By now most people have come across or heard of the gastrointestinal microbiome and its importance. However, far less of us are aware of the presence of the vaginal microbiome. This is made up of a series of microbes , primarily from one family, that are found in the vaginal tract, the reproductive tract and uterus. The Human Microbiome Project undertaken in 2012, shed more light on the hidden underworld of the vaginal and reproductive tract. It has taught us that the uterus and the vagina is far from the sterile environment we once thought and that the vagina, unlike the GI tract, is inhabited primarily by a few distinct species of Lactobacillus.[i] This revelation is important, especially for women who suffer with recurrent urinary tract infections (UTIs) and other vaginal infections.
The vagina is a gateway to the outside world and it is estimated that 50% of females will experience the symptoms of a urinary tract infection in their lifetime.
-needing to pee more often
-feeling that you need to pee but very little coming out
-pain and/or burning sensation
-lower abdominal pain and/or back pain
The hope is that its acidic environment stops unwanted bacteria and parasites from settling into the vaginal canal as this reduces the chances of cross-contamination to the urethra. The same principle is applied to the gastrointestinal tract due to its proximity to the urethra and its abundance of bacteria.
Escherichia coli (E.coli) is the most common bacteria to cause UTI’s. It is found in our gastrointestinal (GI) tract, in the vagina and lodged behind the cells of the bladder wall. Changes in the environment of the GI tract and the vagina, or a drop in your immunity, can trigger E.coli to grow beyond what is normal.
Below I am going to outline how the microbiome of the GI tract and the vaginal canal can be the root cause behind your urinary tract infections and how to put an end to them! Similarly, I will touch on why it is important to maintain a robust immune system in order to reduce bladder infections and overall chances of suffering with this painful and recurrent issue. In a later blog post I will be extending the principles of the microbiome into the effect it has on fertility, infertility, IVF success rates, miscarriages, and pre-term births.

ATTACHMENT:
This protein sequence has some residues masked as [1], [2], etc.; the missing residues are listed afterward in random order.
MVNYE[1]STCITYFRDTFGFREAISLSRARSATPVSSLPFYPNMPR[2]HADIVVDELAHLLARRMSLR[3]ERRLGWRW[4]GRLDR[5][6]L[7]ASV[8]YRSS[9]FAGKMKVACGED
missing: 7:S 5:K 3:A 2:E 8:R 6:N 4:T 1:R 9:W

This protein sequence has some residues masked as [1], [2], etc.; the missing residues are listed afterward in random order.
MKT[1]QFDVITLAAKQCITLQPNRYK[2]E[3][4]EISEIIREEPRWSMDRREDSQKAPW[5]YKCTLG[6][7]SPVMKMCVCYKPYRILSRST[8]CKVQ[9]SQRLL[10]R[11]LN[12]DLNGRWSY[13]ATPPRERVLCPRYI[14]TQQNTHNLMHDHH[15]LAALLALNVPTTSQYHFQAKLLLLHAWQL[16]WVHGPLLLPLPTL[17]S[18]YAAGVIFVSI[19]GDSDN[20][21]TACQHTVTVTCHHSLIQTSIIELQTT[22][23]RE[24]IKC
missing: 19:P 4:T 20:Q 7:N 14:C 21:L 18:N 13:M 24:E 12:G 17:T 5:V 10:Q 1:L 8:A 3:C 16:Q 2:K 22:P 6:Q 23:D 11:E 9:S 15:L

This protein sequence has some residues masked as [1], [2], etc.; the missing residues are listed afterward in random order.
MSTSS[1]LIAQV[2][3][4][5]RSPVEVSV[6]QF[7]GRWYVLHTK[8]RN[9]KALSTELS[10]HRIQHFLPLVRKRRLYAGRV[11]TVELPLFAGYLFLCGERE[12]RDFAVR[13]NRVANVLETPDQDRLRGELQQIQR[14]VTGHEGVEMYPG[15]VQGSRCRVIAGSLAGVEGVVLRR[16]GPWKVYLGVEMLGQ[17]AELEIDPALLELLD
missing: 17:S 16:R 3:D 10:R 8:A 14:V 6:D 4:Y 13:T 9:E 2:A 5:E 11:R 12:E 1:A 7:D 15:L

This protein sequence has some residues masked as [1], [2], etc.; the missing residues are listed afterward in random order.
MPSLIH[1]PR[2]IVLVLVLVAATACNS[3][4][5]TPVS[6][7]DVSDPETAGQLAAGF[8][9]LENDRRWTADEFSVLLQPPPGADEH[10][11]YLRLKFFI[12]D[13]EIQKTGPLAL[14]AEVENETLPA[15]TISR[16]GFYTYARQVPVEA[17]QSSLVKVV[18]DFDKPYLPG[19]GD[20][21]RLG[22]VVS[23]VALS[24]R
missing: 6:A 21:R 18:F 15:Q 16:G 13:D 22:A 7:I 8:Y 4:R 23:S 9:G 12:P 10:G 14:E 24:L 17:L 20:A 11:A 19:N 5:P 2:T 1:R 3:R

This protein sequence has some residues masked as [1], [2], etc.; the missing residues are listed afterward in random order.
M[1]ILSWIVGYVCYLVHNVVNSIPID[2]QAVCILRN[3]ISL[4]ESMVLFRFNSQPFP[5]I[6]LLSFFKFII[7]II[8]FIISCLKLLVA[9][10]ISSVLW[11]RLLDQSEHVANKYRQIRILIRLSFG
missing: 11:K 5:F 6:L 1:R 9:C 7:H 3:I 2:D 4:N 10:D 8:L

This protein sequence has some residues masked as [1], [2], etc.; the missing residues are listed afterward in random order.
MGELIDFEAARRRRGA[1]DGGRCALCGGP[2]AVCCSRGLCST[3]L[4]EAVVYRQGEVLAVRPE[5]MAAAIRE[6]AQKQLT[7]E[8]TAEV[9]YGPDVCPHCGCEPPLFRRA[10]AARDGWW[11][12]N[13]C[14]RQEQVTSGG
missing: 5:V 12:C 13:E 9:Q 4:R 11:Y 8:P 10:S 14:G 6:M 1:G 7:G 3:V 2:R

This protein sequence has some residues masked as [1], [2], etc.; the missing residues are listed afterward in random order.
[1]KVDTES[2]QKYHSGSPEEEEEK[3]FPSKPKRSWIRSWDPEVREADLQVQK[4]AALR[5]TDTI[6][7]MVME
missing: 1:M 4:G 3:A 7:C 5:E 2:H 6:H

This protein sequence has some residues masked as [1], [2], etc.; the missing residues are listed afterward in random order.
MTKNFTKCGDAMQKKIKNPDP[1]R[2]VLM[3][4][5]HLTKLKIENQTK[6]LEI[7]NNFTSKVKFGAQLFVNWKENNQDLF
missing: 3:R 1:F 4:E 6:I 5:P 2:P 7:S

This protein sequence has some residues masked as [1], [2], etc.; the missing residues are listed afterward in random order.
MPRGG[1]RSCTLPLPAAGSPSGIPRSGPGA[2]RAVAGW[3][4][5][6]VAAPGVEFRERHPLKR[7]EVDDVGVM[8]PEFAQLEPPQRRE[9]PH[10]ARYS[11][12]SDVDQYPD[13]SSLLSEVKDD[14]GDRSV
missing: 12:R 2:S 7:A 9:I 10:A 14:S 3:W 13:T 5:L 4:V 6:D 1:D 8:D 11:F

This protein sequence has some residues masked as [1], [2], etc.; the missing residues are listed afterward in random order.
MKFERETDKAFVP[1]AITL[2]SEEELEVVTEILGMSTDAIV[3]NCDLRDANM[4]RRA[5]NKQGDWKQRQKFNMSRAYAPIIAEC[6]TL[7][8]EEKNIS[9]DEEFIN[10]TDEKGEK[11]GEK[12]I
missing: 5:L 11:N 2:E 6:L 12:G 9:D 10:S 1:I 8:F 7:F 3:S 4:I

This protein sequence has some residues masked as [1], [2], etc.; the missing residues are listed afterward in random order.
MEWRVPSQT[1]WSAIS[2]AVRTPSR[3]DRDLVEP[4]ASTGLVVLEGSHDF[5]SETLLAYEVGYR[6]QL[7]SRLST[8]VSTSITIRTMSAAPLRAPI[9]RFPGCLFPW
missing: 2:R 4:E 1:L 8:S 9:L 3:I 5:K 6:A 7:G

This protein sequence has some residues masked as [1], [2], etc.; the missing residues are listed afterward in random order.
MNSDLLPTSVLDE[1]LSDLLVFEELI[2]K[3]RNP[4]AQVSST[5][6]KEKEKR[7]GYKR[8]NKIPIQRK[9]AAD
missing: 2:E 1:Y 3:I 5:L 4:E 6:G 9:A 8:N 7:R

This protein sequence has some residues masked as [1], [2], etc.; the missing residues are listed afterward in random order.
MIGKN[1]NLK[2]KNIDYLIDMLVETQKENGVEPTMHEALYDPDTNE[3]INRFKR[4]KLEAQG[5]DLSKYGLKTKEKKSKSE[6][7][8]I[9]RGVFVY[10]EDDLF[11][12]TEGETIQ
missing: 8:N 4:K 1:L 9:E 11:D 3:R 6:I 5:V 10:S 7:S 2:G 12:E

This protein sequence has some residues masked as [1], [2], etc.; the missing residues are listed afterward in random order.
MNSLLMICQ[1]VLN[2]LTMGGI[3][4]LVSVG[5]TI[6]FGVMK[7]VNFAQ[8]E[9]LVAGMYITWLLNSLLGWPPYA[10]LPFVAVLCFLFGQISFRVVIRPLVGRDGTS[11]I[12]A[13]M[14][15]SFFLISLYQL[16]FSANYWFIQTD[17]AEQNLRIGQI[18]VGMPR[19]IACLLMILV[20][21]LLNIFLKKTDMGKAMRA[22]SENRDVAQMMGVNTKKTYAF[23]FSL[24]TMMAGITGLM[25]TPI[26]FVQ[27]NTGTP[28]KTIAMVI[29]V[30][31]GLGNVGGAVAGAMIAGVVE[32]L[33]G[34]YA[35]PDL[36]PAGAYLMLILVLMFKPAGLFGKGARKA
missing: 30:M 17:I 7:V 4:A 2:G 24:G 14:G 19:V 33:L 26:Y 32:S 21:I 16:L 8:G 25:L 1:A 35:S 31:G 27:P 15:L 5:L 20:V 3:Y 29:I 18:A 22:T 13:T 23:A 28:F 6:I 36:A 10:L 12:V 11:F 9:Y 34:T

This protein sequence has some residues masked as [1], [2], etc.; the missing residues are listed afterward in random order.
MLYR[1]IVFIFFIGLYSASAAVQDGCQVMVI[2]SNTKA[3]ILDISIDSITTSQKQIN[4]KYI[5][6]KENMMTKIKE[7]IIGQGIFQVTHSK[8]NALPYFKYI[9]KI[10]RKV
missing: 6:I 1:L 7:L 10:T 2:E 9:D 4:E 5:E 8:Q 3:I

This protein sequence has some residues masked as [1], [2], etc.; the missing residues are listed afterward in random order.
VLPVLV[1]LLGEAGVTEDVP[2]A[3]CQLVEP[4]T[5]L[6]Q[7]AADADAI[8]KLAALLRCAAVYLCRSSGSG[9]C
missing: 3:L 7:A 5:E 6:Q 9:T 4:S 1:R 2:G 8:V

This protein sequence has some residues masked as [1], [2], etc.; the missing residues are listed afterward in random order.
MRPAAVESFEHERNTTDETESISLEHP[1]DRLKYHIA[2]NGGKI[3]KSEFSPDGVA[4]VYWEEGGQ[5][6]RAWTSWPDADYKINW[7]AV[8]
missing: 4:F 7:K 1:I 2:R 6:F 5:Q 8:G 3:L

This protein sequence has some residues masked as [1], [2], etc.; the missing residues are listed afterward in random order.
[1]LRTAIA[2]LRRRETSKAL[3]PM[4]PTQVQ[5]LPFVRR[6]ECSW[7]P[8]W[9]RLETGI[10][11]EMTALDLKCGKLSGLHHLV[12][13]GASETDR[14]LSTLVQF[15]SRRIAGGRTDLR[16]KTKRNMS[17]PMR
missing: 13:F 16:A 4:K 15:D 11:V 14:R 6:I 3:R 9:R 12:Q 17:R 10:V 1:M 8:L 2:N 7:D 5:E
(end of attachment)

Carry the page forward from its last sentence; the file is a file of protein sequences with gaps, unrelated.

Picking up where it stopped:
Three unhappy triads:
1. The Gut, E.coli and a UTI:
In the GI tract, E.coli exists in harmony with a great array of other commensal bacteria. Increased diversity of the good bacteria in the gut ensure that E.coli levels are controlled. However, if the gut microbiome is affected (antibiotic use, stress, poor diet, illness) and the number of good bacteria diminish it allows for opportunistic bacteria, such as E.coli, to grow and populate the tract beyond its normal levels. Now remember, the urethra and vagina are in close communication with the anus which allows for cross-contamination. The end result? A urinary tract infection caused by E.coli overgrowth in the gut.
TEST: Comprehensive stool analysis to understand the composition of your gut microbiome. This shows us what bacteria you have, which ones you are missing or which ones you have too many of.
ELIMINATE: Treatment of any potential pathogens that the stool test showed. This can either be through herbal preparations or, at times, antimicrobial/anti-fungal medications.
BUILD: Strengthen the gut wall again to reduce inflammation and to ensure that what should be in the gut stays in and what should not, stays out.
REPOPULATE: Plant the seeds and water the good gut bacteria. This is first and foremost through food medicine. Prebiotic foods, probiotic foods, foods rich in polyphenols, fiber and more.
MAINTAIN: Encouraging a healthy diet, rich in bio-diverse foods and low intake of sugar, processed foods and inflammatory foods. Similarly, incorporating high-grade sporebiotics, bone broths, collagen powders, L-glutamine and Omega-fish oils in addition to food should help to maintain gut harmony and resilience.
2. The Vagina, E.Coli and a UTI:
In a similar fashion to the gut, the vagina hosts low levels of E.coli. Again, the proximity of the vagina to the urethra allows for that cross-contamination of bacteria if it is given the opportunity to grow in excess. That Is one of the reasons why you always hear ‘go pee after sex!’ as this helps to wash away any potential cross-contamination that may have occurred that could lead to a urinary tract infection.
Lactobacillus are the predominant genus of bacteria that populate the vaginal cavity. The most well-known and abundant forms are Lactobacillus crispatus, Lactobacillus gasseri, Lactobacillus iners, and Lactobacillus jensenii. The presence of these creates an acidic environment (PH 4-4.5) which in turn prevents unwanted and opportunistic bacteria from settling and growing in the vaginal tract, leading to infections.
Certain activities and events can transiently affect this acidic environment, but the aim is to ensure that the environment is robust enough to overcome the slight change in PH level and return to its healthy, normal, acidic state. It is when this mechanism is interrupted that one can experience an increase in UTI’s and other common infections such as Bacterial vaginosis or Trichomonas vaginalis.
What can upset the vaginal microbiome?
-Sexually transmitted infections, sex and sperm.
-Different types of contraception including IUD, Copper coil, COCP or Progesterone only pills.
-Menstrual products including mooncups & tampons.
-Unfriendly lubricants and saliva!
-Age. Increasing age and the decline in estrogen.
-Washing powders/soaps/douching. The vagina is self-cleaning-doesn’t need soap!
-Gut infections and reduced diversity of bacteria.